Immunities of the houses
The principal parliamentary immunity is the immunity from civil or criminal action, and examination in legal proceedings, of members of the houses and of witnesses and others taking part in proceedings in Parliament. This immunity is known as the right of freedom of speech in Parliament, because it has the effect of ensuring that members, witnesses and others cannot be sued or prosecuted for anything they say or do in the course of parliamentary proceedings. This freedom of speech has always been regarded as essential to allow the houses to debate and inquire into matters without fear of interference.
Freedom of speech was codified in the Parliamentary Privileges Act 1987 (hereafter the 1987 Act). The Act declares the scope of freedom of speech in parliamentary proceedings. ‘Proceedings’ are defined in subsection 16(2) of the Act as:
... all words spoken and acts done in the course of, or for purposes of or incidental to, the transacting of the business of a House or of a committee, and, without limiting the generality of the foregoing, includes:
(a) the giving of evidence before a House or a committee, and evidence so given;
(b) the presentation or submission of a document to a House or a committee;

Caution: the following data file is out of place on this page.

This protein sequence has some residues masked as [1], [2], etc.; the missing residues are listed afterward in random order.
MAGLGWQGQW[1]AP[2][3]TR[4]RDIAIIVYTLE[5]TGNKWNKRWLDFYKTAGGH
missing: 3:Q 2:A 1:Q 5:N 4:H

(c) the preparation of a document for purposes of or incidental to the transacting of any such business; and
(d) the formulation, making or publication of a document, including a report, by or pursuant to an order of a House or a committee and the document so formulated, made or published.
The meaning of ‘impeached or questioned’ is also defined. It is not lawful in any court or tribunal to question the truth, motive, good faith, or intention of any person by reference to parliamentary proceedings, or to draw any inferences or conclusions from those proceedings.
This does not prevent the use of proceedings of Parliament in court to establish a material fact, for example, to prove that a person was at a particular place at a particular time, to test the fairness and accuracy of a press report of parliamentary proceedings, or to prosecute certain offences against Parliament.